Many of the complaints relate to the new personalised adverts embedded in Windows 10. When the OS is installed, Microsoft assigns the user a unique advertising ID, which it ties to the email address registered with the company. That email address is also associated with a raft of other services, such as the company’s productivity and communication programs, as well as app downloads and cloud-storage uploads. Using that information, Microsoft is able to personalise ads to the user, during both web surfing and, for newer apps downloaded from the Windows Store, app usage. Microsoft itself is leading the way on that front, even turning the in-built version of Solitaire (the card game that has been a staple of Windows installations since 1990’s Windows 3.0) into a freemium game, complete with unskippable video adverts.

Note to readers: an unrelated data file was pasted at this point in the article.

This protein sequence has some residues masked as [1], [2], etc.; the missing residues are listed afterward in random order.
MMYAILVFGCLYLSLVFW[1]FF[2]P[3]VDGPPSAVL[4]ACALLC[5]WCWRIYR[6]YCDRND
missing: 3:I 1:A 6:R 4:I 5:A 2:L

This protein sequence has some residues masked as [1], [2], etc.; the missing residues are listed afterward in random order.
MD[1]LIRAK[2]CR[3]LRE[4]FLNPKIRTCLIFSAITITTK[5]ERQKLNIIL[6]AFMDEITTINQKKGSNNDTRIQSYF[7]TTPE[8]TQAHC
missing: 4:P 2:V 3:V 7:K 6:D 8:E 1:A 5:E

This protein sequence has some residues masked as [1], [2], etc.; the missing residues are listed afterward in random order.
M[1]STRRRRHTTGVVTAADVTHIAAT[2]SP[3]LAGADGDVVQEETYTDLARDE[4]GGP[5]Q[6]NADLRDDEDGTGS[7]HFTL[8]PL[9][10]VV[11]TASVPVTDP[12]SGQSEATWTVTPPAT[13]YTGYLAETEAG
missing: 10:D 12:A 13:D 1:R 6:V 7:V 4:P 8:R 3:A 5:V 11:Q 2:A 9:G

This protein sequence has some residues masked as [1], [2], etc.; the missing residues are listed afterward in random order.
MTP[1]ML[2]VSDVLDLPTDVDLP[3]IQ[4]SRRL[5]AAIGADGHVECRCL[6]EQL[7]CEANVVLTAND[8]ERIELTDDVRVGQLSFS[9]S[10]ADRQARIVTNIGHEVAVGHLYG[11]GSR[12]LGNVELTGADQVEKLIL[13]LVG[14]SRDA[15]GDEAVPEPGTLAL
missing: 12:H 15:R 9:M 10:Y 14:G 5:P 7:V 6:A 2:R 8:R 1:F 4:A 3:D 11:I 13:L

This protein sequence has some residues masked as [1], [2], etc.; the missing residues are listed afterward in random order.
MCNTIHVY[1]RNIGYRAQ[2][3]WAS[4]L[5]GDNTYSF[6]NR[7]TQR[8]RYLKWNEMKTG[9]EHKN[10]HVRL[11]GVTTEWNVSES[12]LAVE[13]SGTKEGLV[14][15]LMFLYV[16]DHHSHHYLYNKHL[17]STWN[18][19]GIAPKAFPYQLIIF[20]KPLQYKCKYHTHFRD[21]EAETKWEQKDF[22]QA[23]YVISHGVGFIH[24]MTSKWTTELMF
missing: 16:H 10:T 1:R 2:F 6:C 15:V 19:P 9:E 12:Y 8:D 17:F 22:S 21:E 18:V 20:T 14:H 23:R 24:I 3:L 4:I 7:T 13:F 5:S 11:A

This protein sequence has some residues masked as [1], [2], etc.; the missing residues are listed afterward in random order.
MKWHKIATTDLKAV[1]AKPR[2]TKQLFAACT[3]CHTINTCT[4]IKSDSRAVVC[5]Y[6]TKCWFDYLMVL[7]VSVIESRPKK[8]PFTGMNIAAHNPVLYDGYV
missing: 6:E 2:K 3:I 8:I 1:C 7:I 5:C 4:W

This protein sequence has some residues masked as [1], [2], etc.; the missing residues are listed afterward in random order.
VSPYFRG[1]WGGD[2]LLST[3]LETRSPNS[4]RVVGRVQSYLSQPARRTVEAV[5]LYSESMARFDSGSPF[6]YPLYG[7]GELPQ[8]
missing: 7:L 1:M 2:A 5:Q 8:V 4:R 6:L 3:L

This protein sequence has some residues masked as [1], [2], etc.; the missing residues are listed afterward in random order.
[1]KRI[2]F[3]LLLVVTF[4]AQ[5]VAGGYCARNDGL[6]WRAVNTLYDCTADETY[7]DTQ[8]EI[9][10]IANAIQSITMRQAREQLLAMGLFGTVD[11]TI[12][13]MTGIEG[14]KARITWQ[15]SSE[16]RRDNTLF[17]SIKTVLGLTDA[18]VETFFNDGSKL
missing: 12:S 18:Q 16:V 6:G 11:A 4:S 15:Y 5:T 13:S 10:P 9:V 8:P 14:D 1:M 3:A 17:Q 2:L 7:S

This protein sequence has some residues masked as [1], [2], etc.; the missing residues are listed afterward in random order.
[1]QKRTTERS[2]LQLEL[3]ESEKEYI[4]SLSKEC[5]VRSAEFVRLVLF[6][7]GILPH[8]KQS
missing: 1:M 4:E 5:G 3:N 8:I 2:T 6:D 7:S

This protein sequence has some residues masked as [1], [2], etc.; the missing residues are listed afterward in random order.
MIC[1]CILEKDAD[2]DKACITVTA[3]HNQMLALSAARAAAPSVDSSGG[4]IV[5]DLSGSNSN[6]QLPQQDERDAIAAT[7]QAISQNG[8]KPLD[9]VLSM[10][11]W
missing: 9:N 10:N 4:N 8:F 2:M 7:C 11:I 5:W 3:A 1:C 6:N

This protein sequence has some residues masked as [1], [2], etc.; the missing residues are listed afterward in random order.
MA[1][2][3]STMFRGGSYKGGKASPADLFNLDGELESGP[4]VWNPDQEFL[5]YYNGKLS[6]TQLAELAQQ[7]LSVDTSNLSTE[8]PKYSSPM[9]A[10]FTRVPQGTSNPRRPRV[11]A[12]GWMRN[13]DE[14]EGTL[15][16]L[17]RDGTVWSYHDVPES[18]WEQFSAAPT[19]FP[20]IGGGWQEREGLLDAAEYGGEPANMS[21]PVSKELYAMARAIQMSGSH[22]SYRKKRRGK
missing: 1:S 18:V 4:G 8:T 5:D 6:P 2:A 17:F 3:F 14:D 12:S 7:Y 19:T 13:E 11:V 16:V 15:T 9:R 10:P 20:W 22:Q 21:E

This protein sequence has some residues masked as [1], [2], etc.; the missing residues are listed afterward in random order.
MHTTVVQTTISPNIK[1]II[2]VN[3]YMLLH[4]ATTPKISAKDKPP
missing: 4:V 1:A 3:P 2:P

Elsewhere, Windows 10 also harvests user information in order to teach the built-in personal digital assistant Cortana, Microsoft’s answer to Siri. To enable Cortana, the company says, it “collects and uses various types of data, such as your device location, data from your calendar, the apps you use, data from your emails and text messages, who you call, your contacts and how often you interact with them on your device”. Users are given the option to opt out of most of the data collection, but critics say that isn’t enough. Alec Meer, of gaming website Rock Paper Shotgun, says: “Microsoft simply aren’t making it clear enough that they’re doing this, how it might affect you and how to opt out – despite chest-thumping, we’re-all-chums-here talk about how ‘real transparency starts with straightforward terms and policies that people can clearly understand’.